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C, C++

C, C++ are sometimes used in design of integrated circuits because they offer higher abstraction.


The C programming language was created by Dennis Ritchie during the development of the Unix operating system within Bell Laboratories. It brought together features from several previous programming languages and was first released in 1972. It is a fairly low-level procedural programming language and its application has spread far and wide. Many more modern languages have been heavily influenced by it and C is still one of the most important software languages to this day. The low-level nature of the language also means that it is well suited to embedded systems.

C++ is one of the languages directly derived from C. It was developed by Bjarne Stroustrup at Bell Labs. It adds object-oriented features as well making many other extensions. The first programming language guide for it was released in 1985 although some earlier version had existed. Both languages have since been made international standards with regular updates to them.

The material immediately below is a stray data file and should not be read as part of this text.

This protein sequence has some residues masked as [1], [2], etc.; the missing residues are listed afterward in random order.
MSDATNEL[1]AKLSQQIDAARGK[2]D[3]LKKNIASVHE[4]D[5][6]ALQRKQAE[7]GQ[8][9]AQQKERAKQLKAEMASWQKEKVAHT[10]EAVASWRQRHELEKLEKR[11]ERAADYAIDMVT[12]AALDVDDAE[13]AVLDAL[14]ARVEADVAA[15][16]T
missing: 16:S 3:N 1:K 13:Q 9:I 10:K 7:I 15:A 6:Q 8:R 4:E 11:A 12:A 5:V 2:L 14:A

The C and C++ language have an important role to play within the EDA industry. Not only are most EDA programs developed in these languages, but they are also the most popular language used for the creation of virtual prototypes. Virtual prototypes are functional models of an electronic system and are often used to study the high-level behavior of systems under development so that aspects such as system functionality and performance can be assessed.

In 1996, the EDA industry started work creating a class library built on top of C++ that added notion of hardware concurrency, timing and supporting the extended value set seen in hardware. This was first released in 2000 and became know as SystemC. It is the primary language used as input to high-level synthesis tools.